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Manuel & Cardoso

As part of World Environment Day, we interviewed the architect Bárbara Miranda to talk to us about sustainable architecture.

 

Bárbara Miranda, Portuguese, is an architect from the Faculty of Architecture of the University of Porto.

She is currently completing a postgraduate degree in Sustainable Architecture at Kunstuniversität Linz and is an intern at Studio Anna Heringer, Germany. She sees architecture as a powerful tool to change the world. She advocates sustainable, fair and responsible social, economic and ecological architecture. We have the architect Bárbara Miranda in this interview about sustainable architecture where we challenged her to develop the topic.

 

 

1. Bárbara works with the issue of sustainability in architecture. Can you tell us a little about this topic?

Sustainable architecture is, above all, a way of building without disrespecting the environment, architectural tradition, local communities and the economy. It is a very necessary topic these days, as buildings are responsible for 40% of energy consumption in the European Union. They produce 36% of the greenhouse gases emitted. It is urgent to debate, develop and practice an architecture that is as least harmful as possible for everyone.

2. Is the architecture practiced nowadays sustainable?

The architecture most commonly practiced today is based on materials such as concrete, brick masonry, cement or various types of metals. The big problem with these materials is, at first, the abusive use of raw materials such as water or sand for their manufacture, which ends up destroying the ecosystems from which they are extracted.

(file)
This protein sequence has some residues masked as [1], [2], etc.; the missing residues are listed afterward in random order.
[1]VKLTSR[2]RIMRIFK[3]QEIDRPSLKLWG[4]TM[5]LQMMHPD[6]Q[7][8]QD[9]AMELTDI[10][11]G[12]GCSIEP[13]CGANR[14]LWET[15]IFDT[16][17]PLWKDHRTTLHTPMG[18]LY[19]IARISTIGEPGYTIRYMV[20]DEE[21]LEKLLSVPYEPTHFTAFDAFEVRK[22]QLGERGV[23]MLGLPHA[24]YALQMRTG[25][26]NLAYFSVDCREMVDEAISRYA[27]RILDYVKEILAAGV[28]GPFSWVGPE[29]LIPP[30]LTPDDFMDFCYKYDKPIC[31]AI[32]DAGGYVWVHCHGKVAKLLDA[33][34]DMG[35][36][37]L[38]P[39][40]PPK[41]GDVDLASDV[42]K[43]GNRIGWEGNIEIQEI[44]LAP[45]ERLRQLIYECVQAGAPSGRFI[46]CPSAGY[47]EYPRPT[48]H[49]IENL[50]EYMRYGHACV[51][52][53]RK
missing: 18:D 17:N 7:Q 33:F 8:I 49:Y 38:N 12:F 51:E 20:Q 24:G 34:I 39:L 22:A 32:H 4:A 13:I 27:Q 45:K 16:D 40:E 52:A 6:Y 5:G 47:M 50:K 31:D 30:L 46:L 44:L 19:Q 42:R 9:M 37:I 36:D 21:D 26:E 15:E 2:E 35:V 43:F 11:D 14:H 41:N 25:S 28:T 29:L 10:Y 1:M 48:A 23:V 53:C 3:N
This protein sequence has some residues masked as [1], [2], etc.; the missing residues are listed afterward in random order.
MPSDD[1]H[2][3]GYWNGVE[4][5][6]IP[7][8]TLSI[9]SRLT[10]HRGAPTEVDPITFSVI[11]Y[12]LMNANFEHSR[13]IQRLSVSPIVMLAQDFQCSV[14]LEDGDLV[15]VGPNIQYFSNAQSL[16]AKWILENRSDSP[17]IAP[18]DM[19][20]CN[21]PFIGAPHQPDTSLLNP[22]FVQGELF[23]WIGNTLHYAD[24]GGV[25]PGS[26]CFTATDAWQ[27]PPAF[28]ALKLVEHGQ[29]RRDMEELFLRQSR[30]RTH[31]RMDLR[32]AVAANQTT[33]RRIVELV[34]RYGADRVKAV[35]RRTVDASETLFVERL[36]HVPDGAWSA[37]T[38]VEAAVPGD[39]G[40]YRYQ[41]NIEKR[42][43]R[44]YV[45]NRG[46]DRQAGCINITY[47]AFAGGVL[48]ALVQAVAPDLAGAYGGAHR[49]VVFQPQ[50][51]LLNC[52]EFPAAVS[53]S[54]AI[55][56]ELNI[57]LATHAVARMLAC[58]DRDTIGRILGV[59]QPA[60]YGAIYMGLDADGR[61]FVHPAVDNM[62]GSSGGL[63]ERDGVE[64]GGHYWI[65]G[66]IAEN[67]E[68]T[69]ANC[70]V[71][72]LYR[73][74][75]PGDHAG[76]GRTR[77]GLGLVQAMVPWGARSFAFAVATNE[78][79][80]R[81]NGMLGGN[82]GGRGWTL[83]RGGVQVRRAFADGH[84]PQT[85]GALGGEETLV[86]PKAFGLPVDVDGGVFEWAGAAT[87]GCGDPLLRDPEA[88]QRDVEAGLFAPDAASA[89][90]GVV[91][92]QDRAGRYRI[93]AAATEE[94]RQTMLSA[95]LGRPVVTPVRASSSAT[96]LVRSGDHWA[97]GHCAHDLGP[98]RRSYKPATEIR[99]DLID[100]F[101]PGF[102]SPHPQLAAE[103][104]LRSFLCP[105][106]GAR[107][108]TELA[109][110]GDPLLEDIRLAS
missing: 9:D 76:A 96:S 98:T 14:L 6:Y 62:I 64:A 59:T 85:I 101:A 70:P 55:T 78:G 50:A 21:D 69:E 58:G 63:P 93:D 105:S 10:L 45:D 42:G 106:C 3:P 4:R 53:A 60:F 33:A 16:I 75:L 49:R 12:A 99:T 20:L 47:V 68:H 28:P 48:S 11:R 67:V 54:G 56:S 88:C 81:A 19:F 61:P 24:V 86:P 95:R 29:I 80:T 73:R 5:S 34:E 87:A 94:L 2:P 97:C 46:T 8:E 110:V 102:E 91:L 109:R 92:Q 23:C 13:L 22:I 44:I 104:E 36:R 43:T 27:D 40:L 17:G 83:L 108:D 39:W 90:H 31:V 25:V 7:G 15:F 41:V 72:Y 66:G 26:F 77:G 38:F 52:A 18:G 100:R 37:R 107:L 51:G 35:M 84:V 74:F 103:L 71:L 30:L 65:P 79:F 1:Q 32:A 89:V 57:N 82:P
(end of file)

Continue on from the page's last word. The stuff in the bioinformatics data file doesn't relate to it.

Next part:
Then the problem goes through production. To manufacture these materials a very high energy expenditure is necessary, which consequently leads to high emissions of carbon dioxide into the atmosphere. Furthermore, due to the standardization of construction materials that are manufactured centrally in the respective factories, the transport of these materials is also responsible for numerous CO2 emissions.

Finally, it is also important to realize that the long-lasting “quality” of these materials ends up being harmful at an environmental level, since their degradation is very slow and destroys the environment in which they are inserted. On the other hand, sustainable architecture, as it is based on local and natural building materials and techniques, allows for less transport, less energy expended and less impact on ecosystems. Therefore, when we look at traditional Portuguese architecture, made of dirt, wood, fibers or stone, we can see that sustainable architecture is not, after all, a new concept, but a concept that is very present in our history.

 

3. What are the sustainability indicators in a project? Do they refer to materials and/or processes?